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I loved this movie. Maybe I'm the last person to finally see it, but at least I saw it the "right way"; i.e., in D-Theater format. Having seen the terrific D-Theater version of Spy Game only a week ago, it appears we are finally getting some seriously good titles to buy.


However, I take issue with WSR's rating on PQ. They gave it a 5 out of 5. No way, I say. During the first 30 minutes, and at other times, the picture was grainy. The color was oversaturated at other times. To be sure, there were also some stretches with very good PQ, but not consistent enough to merit a top score.
 

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Yeah,


Have to leave some room for a higher PQ rating of Attack of the Clones.
 

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I've seen the DVD and the HBO-HD presentations, but haven't bought the D-Theater yet. If it is incrementally better than the HBO-HD version, I'd be happy enough to have it. It's clearly not the best PQ of all time, but a very interesting and entertaining film that you would never believe could be that entertaining if you read a synopsis of it. Tom Hanks does a great job of carrying what is almost a one man movie.
 

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I taped the HBO version, but I haven't watched it, yet. I agree about it being a very enjoyable and unique movie. I'm currently trying to get things setup so that I can run my 30k through my PC to do all the scaling to my 1024x768 DLP projector. I'm thinking that I may actually end up with better image quality from HBO than from D-Theater, because I would have to use the deinterlacer and scaling in my projector for D-Theater, where my HTPC should do a much better job and I can use a Panamorph to use my full panel that way. If I ever get this working I'll have to get one of the titles that is also on HBO just to test that theory.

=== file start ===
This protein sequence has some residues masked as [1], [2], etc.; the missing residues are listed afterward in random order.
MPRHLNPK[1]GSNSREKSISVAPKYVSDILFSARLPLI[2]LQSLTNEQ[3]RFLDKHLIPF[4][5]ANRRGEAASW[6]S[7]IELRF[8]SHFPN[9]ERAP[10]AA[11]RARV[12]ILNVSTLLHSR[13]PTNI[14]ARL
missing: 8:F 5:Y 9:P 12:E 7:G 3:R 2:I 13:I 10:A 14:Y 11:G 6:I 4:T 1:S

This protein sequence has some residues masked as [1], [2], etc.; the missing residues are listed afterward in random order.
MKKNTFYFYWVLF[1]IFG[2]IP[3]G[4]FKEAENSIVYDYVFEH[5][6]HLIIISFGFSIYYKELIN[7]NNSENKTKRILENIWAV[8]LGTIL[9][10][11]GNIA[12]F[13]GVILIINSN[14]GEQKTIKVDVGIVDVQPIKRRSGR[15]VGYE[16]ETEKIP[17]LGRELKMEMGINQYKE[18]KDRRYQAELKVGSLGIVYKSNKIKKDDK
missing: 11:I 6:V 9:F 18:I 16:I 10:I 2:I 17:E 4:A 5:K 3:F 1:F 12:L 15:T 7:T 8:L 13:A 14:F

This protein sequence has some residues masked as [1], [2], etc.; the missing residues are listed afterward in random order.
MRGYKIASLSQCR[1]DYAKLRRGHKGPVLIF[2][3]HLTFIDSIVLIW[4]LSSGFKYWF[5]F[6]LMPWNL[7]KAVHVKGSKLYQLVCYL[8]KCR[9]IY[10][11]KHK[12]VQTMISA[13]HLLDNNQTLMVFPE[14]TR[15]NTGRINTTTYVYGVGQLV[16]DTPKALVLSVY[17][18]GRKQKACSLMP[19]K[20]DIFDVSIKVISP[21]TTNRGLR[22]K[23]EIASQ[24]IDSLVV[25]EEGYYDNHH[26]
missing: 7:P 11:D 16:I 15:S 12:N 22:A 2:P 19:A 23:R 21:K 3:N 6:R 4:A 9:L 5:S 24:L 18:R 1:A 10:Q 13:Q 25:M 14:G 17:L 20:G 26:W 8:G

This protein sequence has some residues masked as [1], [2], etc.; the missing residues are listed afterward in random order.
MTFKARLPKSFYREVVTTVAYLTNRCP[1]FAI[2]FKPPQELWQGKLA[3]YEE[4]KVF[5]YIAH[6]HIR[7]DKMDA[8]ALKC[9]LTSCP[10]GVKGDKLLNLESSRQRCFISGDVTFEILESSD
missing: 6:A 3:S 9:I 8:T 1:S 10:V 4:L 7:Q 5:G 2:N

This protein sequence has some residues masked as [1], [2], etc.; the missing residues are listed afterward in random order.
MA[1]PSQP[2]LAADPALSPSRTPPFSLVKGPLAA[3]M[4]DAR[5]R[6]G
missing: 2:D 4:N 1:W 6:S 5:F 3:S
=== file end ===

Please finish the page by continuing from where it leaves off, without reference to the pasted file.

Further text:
--Darin
 

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The HBO transfer was terrific.


A comparison with its D-Theater counterpart should be telling...
 

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Yes. Providing other aspects of the transfers were the same, you would have the increased Dtheater bandwidth on one hand vs the abilty to software convert HBO to 1080p on the other. If I weren't so cheap, I'd buy it just for that test.


Joe
 

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One place where everyone seems to at least agree that the extra bandwidth of D-Theater gives significant benefits is in low light level content, and there's lot's of that in this one.
 

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The title of this topic cracks me up. I thought it was going to be about someone dumping (casting away) their d-theater equipment.
 

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"One place where everyone seems to at least agree that the extra bandwidth of D-Theater gives significant benefits is in low light level content, and there's lot's of that in this one"


I've seen that said, too. It's more likely the video was processed or transferred better in the first place. With VBR encoding, detail in dark scenes doesn't require much bandwidth. It's large areas of motion or rapid changes in lighting that eat up the bits.


Joe
 

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Sometimes low light can eat up more than expected bandwidth. I think it is a signal to noise ratio problem. When there isn't much detail in the scene then the inherent noise in the image (from the film or whatever) starts to be more noticable and the encoder has to work extra hard trying to compress and track all those random noise elements.
 
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